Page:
Historically, Africa has always been the most friendly and tolerant continent, homosexuality and same gender behaviour dates back to time before colonialism and the intervention of religion. The arrival of colonialism contributed to the mass hatred. The influence of religious fundamentalism contributed to the argument for homophobia even though Christianity encourages, “Love thy neighbour as thyself.” Sadly this concept has been abandoned for the sake of hate missions condoned by religious leaders. Such examples can be found in countries like Botswana, Uganda, Nigeria, Malawi where the churches, mosques and other popular religious communities are aiding and abetting their governments to pass laws that would criminalise homosexuality and some as far as the death penalty.
Freedom fighters often lose every protection to their own lives, Jesus was the most compassionate pastor and leading activist, he spoke against injustice and protected the vulnerable ones. Many people in history have done likewise, Martin Luther King Jr, Malcolm X, Mandela, Desmond Tutu, Troy D. Perry, Gene Robinson, Yvette Flunder, and many more.
Religion is a beautiful concept and only when people hold religion as a place of sanctuary for those forced to the margin of society then we can appreciate religion. The homophobic religion is adverse and fundamental in nature, not pertained in the original concept of Islam, Judaism and Christianity. It is sad to say that gay and lesbian people today avoid the church and the mosque and thus are losing out on the opportunity to welcome all of God’s children. Homosexuality is not a sin, therefore it is not a choice, but hatred is a sin as it is a choice.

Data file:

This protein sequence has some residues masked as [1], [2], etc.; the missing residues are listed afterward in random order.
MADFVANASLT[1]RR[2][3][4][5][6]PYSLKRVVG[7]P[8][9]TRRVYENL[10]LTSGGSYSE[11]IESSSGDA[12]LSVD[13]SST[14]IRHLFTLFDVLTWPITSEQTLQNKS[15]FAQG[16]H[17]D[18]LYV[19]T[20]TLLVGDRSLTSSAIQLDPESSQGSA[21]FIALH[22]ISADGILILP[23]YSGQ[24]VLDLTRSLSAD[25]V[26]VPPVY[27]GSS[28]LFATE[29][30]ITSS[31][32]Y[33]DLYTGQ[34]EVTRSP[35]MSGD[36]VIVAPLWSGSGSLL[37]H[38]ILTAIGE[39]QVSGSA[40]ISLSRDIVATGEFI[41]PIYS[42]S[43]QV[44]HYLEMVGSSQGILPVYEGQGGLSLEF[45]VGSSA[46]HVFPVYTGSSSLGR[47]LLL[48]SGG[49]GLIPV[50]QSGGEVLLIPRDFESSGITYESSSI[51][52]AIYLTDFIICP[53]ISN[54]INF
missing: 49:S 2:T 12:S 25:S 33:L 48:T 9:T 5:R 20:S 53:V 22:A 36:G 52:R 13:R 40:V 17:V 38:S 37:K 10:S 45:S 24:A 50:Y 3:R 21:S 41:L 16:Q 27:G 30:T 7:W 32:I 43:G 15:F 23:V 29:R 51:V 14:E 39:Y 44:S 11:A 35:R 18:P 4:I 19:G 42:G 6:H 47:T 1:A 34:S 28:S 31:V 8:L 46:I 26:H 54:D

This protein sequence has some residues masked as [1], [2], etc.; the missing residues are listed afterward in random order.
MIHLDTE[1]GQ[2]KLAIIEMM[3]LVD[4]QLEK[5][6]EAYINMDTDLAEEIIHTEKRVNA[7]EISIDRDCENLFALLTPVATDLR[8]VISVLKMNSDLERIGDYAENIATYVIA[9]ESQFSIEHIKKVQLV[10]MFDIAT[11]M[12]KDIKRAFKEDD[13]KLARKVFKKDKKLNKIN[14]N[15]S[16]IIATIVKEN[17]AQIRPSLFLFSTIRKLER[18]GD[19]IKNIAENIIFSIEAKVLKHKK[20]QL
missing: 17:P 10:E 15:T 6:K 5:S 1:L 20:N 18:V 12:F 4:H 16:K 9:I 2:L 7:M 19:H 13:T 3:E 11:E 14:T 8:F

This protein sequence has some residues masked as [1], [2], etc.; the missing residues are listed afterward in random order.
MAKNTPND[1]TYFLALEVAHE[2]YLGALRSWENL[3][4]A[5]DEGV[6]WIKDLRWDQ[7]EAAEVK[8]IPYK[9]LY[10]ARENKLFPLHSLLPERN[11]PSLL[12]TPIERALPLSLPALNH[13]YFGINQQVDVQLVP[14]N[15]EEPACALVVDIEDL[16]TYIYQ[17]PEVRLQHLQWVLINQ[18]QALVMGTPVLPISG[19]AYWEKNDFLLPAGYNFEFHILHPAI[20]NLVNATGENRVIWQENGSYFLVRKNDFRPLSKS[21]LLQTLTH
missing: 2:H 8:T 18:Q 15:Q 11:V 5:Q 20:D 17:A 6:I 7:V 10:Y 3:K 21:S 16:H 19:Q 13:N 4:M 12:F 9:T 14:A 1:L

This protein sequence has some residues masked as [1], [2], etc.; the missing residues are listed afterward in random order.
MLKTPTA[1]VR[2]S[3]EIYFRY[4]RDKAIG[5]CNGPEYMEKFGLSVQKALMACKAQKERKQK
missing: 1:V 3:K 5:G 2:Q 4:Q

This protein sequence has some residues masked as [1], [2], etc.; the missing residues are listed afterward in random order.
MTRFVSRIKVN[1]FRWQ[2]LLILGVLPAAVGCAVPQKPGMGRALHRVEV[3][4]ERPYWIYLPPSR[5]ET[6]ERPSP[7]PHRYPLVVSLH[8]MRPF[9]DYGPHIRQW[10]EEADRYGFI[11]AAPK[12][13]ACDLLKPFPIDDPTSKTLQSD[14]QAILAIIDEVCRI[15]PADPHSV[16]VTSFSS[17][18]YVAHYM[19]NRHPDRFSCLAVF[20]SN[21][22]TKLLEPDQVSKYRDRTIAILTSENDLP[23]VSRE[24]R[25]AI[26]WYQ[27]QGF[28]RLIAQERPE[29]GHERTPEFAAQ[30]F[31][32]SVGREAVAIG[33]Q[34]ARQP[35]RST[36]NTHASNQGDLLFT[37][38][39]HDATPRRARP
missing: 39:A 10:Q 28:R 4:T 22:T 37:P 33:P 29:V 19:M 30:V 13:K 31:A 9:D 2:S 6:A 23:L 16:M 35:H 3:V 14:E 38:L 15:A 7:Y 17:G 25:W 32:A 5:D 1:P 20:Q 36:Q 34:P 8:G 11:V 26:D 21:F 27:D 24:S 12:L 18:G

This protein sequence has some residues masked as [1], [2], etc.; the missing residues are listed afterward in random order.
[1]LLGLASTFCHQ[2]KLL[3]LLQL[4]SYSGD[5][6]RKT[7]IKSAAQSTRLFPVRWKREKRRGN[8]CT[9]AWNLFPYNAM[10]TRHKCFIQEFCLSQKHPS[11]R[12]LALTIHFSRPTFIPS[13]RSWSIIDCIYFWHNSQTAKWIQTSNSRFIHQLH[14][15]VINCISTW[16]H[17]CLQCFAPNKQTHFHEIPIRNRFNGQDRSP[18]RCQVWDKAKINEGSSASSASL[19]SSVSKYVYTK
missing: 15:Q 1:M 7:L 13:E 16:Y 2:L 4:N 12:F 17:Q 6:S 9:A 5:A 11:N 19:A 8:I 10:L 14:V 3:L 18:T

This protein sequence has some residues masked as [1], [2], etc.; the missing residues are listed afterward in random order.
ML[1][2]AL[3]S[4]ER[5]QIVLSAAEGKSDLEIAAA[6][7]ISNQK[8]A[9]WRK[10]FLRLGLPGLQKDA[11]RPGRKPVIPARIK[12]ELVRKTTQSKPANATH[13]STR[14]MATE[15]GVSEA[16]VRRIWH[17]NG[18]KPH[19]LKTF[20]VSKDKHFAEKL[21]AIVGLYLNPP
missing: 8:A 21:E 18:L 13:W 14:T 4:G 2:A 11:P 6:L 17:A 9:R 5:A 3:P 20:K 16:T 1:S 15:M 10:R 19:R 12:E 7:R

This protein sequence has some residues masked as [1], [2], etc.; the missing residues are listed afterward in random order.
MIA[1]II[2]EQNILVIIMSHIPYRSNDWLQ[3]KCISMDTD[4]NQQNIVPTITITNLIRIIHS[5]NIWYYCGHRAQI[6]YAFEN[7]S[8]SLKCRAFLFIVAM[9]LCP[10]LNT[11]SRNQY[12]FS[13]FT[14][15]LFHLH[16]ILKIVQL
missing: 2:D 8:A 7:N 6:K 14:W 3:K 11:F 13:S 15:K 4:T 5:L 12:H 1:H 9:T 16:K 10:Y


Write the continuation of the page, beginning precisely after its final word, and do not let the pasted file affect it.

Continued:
Nigerian Criminal Code: Section 217 “Any male person who, whether in public or private, commits any act of gross indecency with another male person, or procures another male person to commit any act of gross indecency with him, or attempts to procure the commission of any such act by any male person with himself or with another male person, whether in public or private, is guilty of a felony, and is liable to imprisonment for three years.”
Politicians fail when they collude with religious fanatics against the human rights of LGBTI people, until the last colonial penal code is removed from the laws of Nigeria, and government is empowered to understand the rights of sexual minorities, homosexuals in Nigeria will not experience peace.
Rowland Jide Macaulay is the founding pastor of House of Rainbow Fellowship, an inclusive and affirming religious community open to all people including lesbians, gays, bisexuals and transgenders. Rowland is an inspirational speaker, author, poet and holds degrees in law and theology. He focuses on inclusion and reconciliation of sexuality, spirituality and human rights.
For more information on House Of Rainbow Fellowship, visit www.houseofrainbow.org or email firstname.lastname@example.org